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Key Economic Trends
- In 2008, U.S. merchandise trade with Russia rose to its highest level in the past five years, reaching $35.7 billion. Growth in imports outpaced exports, widening the trade deficit and outweighing the decline that occurred between 2006 and 2007.
- In 2008, transportation equipment, agricultural products, and machinery accounted for nearly three-quarters of U.S. exports to Russia. These three sectors also registered the largest absolute shifts. More than one-half of U.S. exports of transportation equipment to Russia in 2008 were motor vehicles; the Russian passenger vehicle market is growing rapidly and is forecast to be the largest market in Europe by 2012. The United States was the second-largest foreign supplier of agricultural machinery to Russia in 2008, when higher food prices and a government initiative to help local farmers replace equipment boosted demand for U.S.-built tractors.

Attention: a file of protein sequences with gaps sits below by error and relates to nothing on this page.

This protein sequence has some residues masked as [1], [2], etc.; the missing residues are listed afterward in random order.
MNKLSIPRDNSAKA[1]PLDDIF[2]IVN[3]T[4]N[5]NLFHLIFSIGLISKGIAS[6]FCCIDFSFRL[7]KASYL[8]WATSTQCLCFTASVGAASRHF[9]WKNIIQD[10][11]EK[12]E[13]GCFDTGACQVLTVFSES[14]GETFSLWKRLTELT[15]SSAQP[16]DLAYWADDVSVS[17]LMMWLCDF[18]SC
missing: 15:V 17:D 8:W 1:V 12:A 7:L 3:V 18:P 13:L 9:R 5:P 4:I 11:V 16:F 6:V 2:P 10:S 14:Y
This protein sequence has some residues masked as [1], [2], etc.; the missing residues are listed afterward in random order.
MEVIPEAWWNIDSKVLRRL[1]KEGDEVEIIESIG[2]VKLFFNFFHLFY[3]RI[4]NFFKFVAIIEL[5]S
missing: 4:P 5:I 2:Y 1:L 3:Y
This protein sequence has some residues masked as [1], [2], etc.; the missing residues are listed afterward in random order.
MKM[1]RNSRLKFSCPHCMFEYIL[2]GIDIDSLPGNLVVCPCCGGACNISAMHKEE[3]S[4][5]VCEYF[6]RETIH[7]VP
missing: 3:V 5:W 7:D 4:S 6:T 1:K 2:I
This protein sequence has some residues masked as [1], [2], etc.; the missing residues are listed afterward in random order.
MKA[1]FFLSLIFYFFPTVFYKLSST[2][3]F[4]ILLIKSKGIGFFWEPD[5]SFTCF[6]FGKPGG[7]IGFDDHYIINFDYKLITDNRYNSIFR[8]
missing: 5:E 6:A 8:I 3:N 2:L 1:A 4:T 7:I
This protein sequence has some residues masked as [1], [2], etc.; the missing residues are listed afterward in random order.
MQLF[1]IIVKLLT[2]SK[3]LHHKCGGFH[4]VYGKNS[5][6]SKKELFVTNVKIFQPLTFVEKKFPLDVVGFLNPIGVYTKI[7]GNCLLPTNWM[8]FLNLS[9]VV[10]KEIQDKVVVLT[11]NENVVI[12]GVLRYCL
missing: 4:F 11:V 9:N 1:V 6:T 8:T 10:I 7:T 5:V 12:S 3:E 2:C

- In 2008, U.S. imports of energy-related products and chemicals were responsible for virtually all of the increase in imports from Russia. A steep rise in the prices of petroleum products and crude petroleum in 2008 was the primary driver of this increase, as the quantity of U.S. imports of the major products in these sectors (energy-related products and fertilizer) registered only minor changes by volume.
Trade Shifts in 2008 from 2007
- U.S. trade deficit: Increased by $5.3 billion (43 percent) to $17.8 billion
- U.S. exports: Increased by $2.3 billion (34 percent) to $8.9 billion
- U.S. imports: Increased by $7.6 billion (40 percent) to $26.7 billion
Other Government Resources
U.S. Central Intelligence Agency
U.S. Department of Energy, Energy Information Administration
Country Analysis Brief – Russia
U.S. Department of State
Background Note – Russia
Frequently Asked Questions
Assistant Project Leader
Public Affairs Officer